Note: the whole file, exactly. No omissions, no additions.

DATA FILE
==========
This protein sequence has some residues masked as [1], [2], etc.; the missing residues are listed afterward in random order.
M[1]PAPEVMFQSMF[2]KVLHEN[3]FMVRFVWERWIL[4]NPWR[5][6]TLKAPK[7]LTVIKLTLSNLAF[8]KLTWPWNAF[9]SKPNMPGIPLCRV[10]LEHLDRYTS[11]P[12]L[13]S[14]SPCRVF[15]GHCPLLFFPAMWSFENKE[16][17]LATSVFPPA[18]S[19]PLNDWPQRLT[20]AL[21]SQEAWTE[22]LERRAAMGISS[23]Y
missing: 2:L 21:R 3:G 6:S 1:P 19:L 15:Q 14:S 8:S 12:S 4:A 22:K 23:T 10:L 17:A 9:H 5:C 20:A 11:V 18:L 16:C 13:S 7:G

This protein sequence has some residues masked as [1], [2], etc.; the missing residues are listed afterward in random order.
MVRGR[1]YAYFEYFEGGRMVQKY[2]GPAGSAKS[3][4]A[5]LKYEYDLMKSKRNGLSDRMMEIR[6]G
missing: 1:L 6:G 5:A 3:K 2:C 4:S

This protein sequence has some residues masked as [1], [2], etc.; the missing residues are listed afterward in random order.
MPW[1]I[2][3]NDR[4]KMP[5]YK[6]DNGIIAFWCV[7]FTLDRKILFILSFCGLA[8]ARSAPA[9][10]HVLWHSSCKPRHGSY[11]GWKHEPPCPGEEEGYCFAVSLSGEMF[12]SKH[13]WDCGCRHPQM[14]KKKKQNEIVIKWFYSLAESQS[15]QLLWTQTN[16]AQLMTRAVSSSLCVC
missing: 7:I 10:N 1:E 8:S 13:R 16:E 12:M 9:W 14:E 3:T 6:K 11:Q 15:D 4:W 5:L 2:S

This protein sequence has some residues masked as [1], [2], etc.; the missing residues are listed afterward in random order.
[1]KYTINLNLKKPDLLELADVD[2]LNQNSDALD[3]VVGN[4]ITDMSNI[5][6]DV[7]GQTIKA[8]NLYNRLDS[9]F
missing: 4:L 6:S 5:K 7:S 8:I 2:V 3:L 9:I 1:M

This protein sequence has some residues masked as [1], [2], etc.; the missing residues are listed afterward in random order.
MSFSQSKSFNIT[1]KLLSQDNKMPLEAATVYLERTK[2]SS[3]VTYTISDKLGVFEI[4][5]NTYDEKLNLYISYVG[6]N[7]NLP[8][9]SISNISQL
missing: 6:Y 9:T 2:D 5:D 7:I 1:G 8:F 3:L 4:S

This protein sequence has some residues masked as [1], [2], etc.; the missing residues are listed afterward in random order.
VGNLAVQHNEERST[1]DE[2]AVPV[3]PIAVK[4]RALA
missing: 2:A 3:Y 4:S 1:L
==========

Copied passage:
This protein sequence has some residues masked as [1], [2], etc.; the missing residues are listed afterward in random order.
M[1]PAPEVMFQSMF[2]KVLHEN[3]FMVRFVWERWIL[4]NPWR[5][6]TLKAPK[7]LTVIKLTLSNLAF[8]KLTWPWNAF[9]SKPNMPGIPLCRV[10]LEHLDRYTS[11]P[12]L[13]S[14]SPCRVF[15]GHCPLLFFPAMWSFENKE[16][17]LATSVFPPA[18]S[19]PLNDWPQRLT[20]AL[21]SQEAWTE[22]LERRAAMGISS[23]Y
missing: 2:L 21:R 3:G 6:S 1:P 19:L 15:Q 14:S 8:S 12:S 4:A 22:K 23:T 10:L 17:A 9:H 5:C 20:A 11:V 18:L 16:C 13:S 7:G

This protein sequence has some residues masked as [1], [2], etc.; the missing residues are listed afterward in random order.
MVRGR[1]YAYFEYFEGGRMVQKY[2]GPAGSAKS[3][4]A[5]LKYEYDLMKSKRNGLSDRMMEIR[6]G
missing: 1:L 6:G 5:A 3:K 2:C 4:S

This protein sequence has some residues masked as [1], [2], etc.; the missing residues are listed afterward in random order.
MPW[1]I[2][3]NDR[4]KMP[5]YK[6]DNGIIAFWCV[7]FTLDRKILFILSFCGLA[8]ARSAPA[9][10]HVLWHSSCKPRHGSY[11]GWKHEPPCPGEEEGYCFAVSLSGEMF[12]SKH[13]WDCGCRHPQM[14]KKKKQNEIVIKWFYSLAESQS[15]QLLWTQTN[16]AQLMTRAVSSSLCVC
missing: 7:I 10:N 1:E 8:S 13:R 16:E 12:M 9:W 14:E 3:T 6:K 11:Q 15:D 4:W 5:L 2:S

This protein sequence has some residues masked as [1], [2], etc.; the missing residues are listed afterward in random order.
[1]KYTINLNLKKPDLLELADVD[2]LNQNSDALD[3]VVGN[4]ITDMSNI[5][6]DV[7]GQTIKA[8]NLYNRLDS[9]F
missing: 4:L 6:S 5:K 7:S 8:I 2:V 3:L 9:I 1:M

This protein sequence has some residues masked as [1], [2], etc.; the missing residues are listed afterward in random order.
MSFSQSKSFNIT[1]KLLSQDNKMPLEAATVYLERTK[2]SS[3]VTYTISDKLGVFEI[4][5]NTYDEKLNLYISYVG[6]N[7]NLP[8][9]SISNISQL
missing: 6:Y 9:T 2:D 5:D 7:I 1:G 8:F 3:L 4:S

This protein sequence has some residues masked as [1], [2], etc.; the missing residues are listed afterward in random order.
VGNLAVQHNEERST[1]DE[2]AVPV[3]PIAVK[4]RALA
missing: 2:A 3:Y 4:S 1:L